If you decide to go with the in laws you need to chat properly with them about the important stuff-so, no sweets, or dilute the juice, or whatever, or have your phone handy so I can call you, but I think expecting them to stay at home all day because you don't like the idea of not knowing where dd is won't work.

I don't mean to sound harsh, but it's the reality of it. Good luck whatever you decide flowers

lydiarose Fri 01-Jul-16 07:32:48

Reading your post, it seems to me that it is YOU not her that has the separation anxiety. Please try and relax, she is coming to no harm. They are only doing what grandparents do - looking after and loving their grand-daughter. Presumably this is your first baby? It will get easier if you can relax a bit.

SmallBee Fri 01-Jul-16 07:42:45

Unfortunately this is the consequences of free childcare. Although the naps would really annoy me you do need to remember how much harder it is to look after a child when you are stuck at home all day. There is no good reason why they can't take her out apart from your anxiety, which is really unfair on your in laws and your DD.

You need to come to a good compromise with them about what you can all live with and if you can't do that, stick her in nursery.
The best thing to do is find a time without DD around and have a really frank conversation with them, work out what things that are bothering you are because of your own issues versus stuff they should do because it really is best for your DD.

It's hard leaving your child elsewhere but you'll undoubtedly find that they don't miss you when you aren't there. My DD used to burst into tears when I collected her because she had forgotten about me all day and then suddenly when she saw me she realised she missed me. After a couple of months that stopped and she now runs away when I collect her because she is to busy having fun to go home.

JessicaRabbit3 Fri 01-Jul-16 07:43:15

Maybe she so clingy because she senses your anixeity. I never had a relationship with grandparents they were dead when I was born but I facilitate a relationship on both sides of the family for my DC and they are extremely close for it. I wouldn't dream of dictating routines or preventing them from taking the DC out the youngest is almost 3 months and enjoyed his time with MIL and FIL. What are your DPs thoughts, end of the day it's his parents and just as much his baby. If your really not happy just put your DC in nursery but she won't get the one to one attention and there routines and times may alter from your schedule anyways.

Bottomchops Fri 01-Jul-16 07:48:20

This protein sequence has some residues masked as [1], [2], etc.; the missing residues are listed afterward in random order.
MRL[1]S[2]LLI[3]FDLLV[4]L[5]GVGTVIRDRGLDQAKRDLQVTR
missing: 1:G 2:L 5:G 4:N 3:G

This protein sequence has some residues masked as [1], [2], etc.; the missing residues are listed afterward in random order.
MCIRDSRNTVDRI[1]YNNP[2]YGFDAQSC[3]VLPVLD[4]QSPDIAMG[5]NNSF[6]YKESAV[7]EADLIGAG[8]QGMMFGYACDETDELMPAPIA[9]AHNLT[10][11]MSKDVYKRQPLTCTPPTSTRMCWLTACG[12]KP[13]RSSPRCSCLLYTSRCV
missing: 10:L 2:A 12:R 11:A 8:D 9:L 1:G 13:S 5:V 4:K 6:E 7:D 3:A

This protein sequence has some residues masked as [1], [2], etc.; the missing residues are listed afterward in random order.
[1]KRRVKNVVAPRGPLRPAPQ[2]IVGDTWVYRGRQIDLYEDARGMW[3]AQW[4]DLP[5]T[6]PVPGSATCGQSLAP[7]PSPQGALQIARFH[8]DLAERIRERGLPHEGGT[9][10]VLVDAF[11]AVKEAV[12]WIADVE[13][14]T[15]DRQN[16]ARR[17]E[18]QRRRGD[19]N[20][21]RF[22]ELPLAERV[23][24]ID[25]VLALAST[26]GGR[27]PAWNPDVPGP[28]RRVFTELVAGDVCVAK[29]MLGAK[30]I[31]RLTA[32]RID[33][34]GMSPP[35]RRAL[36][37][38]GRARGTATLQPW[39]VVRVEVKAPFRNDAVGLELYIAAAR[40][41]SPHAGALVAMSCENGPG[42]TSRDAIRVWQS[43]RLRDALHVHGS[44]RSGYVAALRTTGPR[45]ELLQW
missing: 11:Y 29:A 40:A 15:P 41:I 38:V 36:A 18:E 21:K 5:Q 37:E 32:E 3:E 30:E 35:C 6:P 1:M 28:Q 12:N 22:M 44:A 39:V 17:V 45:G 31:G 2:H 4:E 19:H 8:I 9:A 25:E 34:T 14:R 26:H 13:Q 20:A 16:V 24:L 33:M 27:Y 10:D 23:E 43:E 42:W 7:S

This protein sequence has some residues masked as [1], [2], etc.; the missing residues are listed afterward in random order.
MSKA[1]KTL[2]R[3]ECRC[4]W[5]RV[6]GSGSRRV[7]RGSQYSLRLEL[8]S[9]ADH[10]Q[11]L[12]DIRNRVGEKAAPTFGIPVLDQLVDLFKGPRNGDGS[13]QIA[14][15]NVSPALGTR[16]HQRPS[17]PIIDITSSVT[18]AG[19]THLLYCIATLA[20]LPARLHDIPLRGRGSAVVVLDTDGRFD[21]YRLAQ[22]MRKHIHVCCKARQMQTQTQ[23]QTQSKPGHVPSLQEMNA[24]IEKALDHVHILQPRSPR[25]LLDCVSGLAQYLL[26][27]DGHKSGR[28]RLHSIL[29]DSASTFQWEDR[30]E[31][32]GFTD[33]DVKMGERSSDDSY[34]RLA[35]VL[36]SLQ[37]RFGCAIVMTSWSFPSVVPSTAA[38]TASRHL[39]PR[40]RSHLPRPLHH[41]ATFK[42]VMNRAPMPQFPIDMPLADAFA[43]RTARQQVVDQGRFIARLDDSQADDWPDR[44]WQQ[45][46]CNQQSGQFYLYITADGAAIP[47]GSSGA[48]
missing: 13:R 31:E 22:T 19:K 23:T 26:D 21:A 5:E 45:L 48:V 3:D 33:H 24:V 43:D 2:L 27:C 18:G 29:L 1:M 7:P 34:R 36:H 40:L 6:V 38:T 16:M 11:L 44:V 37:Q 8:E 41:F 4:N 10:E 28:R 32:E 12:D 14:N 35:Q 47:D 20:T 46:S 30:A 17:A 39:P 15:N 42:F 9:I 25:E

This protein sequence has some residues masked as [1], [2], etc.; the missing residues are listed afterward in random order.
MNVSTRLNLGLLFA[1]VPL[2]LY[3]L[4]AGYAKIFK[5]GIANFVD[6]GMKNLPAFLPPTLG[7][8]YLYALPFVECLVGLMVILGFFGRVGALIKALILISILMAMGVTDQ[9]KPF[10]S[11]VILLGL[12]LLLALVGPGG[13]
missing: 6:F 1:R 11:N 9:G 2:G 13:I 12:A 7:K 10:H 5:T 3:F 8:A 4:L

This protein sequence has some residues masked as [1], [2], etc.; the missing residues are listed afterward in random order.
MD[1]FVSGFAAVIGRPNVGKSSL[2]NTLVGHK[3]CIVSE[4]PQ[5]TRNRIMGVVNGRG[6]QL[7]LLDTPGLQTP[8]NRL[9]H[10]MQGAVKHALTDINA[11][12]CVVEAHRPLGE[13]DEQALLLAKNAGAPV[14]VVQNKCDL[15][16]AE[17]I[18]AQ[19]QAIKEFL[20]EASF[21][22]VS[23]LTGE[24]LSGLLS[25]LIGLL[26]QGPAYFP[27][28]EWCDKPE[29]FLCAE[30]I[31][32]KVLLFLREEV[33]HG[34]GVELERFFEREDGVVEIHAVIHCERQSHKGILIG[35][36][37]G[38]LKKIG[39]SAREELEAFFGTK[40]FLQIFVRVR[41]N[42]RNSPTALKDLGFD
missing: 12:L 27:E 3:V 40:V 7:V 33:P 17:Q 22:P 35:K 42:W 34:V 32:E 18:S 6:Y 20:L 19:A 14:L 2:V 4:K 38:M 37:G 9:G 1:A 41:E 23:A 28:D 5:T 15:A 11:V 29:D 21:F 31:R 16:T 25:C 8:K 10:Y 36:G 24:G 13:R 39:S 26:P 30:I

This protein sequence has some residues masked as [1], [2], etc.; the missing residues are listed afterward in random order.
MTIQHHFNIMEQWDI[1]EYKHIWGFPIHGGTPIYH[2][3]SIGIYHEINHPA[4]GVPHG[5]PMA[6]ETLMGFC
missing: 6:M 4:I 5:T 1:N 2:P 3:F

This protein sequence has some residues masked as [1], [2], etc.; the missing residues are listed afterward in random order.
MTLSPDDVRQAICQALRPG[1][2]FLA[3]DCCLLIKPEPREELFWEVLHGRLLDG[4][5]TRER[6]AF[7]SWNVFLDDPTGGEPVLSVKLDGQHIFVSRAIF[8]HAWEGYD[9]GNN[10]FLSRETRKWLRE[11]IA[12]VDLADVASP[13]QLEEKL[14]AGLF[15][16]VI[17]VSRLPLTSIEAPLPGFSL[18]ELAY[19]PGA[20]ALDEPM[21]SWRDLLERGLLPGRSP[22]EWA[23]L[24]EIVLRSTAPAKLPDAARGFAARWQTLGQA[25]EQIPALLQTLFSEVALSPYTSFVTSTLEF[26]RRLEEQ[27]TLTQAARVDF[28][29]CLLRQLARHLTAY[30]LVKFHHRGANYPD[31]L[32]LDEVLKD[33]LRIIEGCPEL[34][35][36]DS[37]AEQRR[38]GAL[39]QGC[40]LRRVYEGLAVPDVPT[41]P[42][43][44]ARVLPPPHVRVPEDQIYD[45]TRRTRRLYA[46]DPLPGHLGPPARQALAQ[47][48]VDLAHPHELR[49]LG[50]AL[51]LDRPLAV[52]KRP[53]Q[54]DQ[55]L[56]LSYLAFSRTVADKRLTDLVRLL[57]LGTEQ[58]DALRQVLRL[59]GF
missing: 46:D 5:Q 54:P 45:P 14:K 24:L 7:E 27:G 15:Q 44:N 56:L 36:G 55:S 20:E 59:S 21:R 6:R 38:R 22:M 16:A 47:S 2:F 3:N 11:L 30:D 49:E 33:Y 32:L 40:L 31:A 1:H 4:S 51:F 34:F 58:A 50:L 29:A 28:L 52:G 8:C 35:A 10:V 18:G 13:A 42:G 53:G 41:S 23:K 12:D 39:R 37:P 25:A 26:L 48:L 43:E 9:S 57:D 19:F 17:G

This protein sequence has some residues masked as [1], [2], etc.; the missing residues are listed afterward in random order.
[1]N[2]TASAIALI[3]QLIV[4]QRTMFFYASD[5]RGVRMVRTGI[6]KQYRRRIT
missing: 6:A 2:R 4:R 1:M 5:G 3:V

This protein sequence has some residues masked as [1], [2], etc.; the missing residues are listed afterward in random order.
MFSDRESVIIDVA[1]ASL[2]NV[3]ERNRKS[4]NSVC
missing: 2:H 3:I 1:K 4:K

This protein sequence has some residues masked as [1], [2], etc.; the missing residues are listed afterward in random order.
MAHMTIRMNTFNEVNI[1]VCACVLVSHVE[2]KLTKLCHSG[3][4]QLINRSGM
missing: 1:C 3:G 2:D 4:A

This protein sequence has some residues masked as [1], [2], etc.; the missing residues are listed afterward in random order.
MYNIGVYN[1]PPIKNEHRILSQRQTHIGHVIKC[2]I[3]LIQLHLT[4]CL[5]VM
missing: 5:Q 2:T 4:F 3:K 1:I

You know nothing magically happens at one? It is weird seeing them go out in the car without you for the first time, but it's all part of moving on and growing up. Your dc shouldn't suffer cos of your anxiety. They will be dropping one nap soon anyway.

amroc18 Fri 01-Jul-16 07:48:34

Agree with previous posts, you can't reasonably expect them not to take DD in the car. However, suggest you have a gentle chat with them re sticking more closely to the routine and mobile on at all times.

NerrSnerr Fri 01-Jul-16 07:50:26

How many days will they be having her? The whole 3? If you don't trust them put her in nursery. You can't expect them to care for your child and not take them out anywhere. I would be pissed off at the going awol at the restaurant though.

idontlikealdi Fri 01-Jul-16 07:55:04

If you don't like it then put her in nursery. This I have learnt the hard way!

Houseconfusion Fri 01-Jul-16 07:55:21

You've never taken your daughter out in eight months if a car was involved? How did she get home from hospital unless it was a home birth?

user1465823522 Fri 01-Jul-16 07:56:50

They managed to raise your partner so they aren't complete novices at this.

And I don't understand the issues with the car seat and wanting to wait until they are 1? Did I miss something?

JustABigBearAlan Fri 01-Jul-16 07:57:56

Nothing magically happens at one.

Am I right in thinking that it's the type of car seat that's causing concern?

Some are not really suitable for younger children, so I can understand you being concerned if she's currently in a rear facing seat and you've bought a car seat for an older toddler for your pil to use for her, when she's older.

Can you get your dh to have a word with them about the really important issues? Then you'll just have to try to relax a bit about everything else. Hard, I know. It is great for dc to have a close relationship with their grandparents though.

user1465823522 Fri 01-Jul-16 07:58:00

You've never taken your daughter out in eight months if a car was involved? How did she get home from hospital unless it was a home birth?

Also this.

When I had mine we weren't allowed to leave the hospital withut a suitable means of getting baby home - be it car seat or pram

Fluffycloudland77 Fri 01-Jul-16 08:00:17

You don't trust them so use a nursery. She's not a doll to be played with.

JudyCoolibar Fri 01-Jul-16 08:03:03

You really are going to have to get over the need to know where she is at all times. She's not far off the age when some nurseries would naturally take children out to the park occasionally - would you demand to know exactly when they leave and come back. And babies' routines do change as they grow. By the age of 1 my dc were down to one nap a day.

choli Fri 01-Jul-16 08:03:49

You sound like a spoiled unappreciative nightmare.

trafalgargal Fri 01-Jul-16 08:04:10

Not everyone owns a car.
Although I do drive I would always walk into town with the pram or buggy as it was walkable and I felt it was healthier for both of us. I had friends who lived even closer who thought I was nuts though and always drove even though they lived even closer.

Now you have the car seat you could do a couple of practice runs with the GPs so you know they are comfortable with using the car seat. Might make you more comfortable.